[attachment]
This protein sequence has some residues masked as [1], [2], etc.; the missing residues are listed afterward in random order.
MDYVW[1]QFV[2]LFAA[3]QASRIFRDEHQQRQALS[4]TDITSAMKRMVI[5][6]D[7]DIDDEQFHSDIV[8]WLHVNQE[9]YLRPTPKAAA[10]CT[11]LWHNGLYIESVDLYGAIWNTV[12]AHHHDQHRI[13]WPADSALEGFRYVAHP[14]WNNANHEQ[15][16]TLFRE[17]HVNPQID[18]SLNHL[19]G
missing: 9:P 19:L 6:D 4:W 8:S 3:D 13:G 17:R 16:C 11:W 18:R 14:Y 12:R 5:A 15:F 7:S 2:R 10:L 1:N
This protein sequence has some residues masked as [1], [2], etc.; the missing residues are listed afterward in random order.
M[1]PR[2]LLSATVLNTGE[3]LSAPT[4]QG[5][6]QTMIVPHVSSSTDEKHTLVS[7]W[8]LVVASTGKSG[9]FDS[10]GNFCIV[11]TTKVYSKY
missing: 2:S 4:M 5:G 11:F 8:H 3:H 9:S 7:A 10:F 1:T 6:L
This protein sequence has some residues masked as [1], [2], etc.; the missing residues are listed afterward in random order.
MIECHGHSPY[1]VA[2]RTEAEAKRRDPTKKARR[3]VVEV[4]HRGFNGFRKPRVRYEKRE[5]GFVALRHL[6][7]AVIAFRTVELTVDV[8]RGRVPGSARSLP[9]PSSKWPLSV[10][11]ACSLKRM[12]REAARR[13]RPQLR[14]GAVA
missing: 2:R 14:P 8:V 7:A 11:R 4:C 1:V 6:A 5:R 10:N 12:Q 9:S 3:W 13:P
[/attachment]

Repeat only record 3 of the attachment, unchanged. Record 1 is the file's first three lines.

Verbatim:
This protein sequence has some residues masked as [1], [2], etc.; the missing residues are listed afterward in random order.
MIECHGHSPY[1]VA[2]RTEAEAKRRDPTKKARR[3]VVEV[4]HRGFNGFRKPRVRYEKRE[5]GFVALRHL[6][7]AVIAFRTVELTVDV[8]RGRVPGSARSLP[9]PSSKWPLSV[10][11]ACSLKRM[12]REAARR[13]RPQLR[14]GAVA
missing: 2:R 14:P 8:V 7:A 11:R 4:C 1:V 6:A 5:R 10:N 12:Q 9:S 3:W 13:P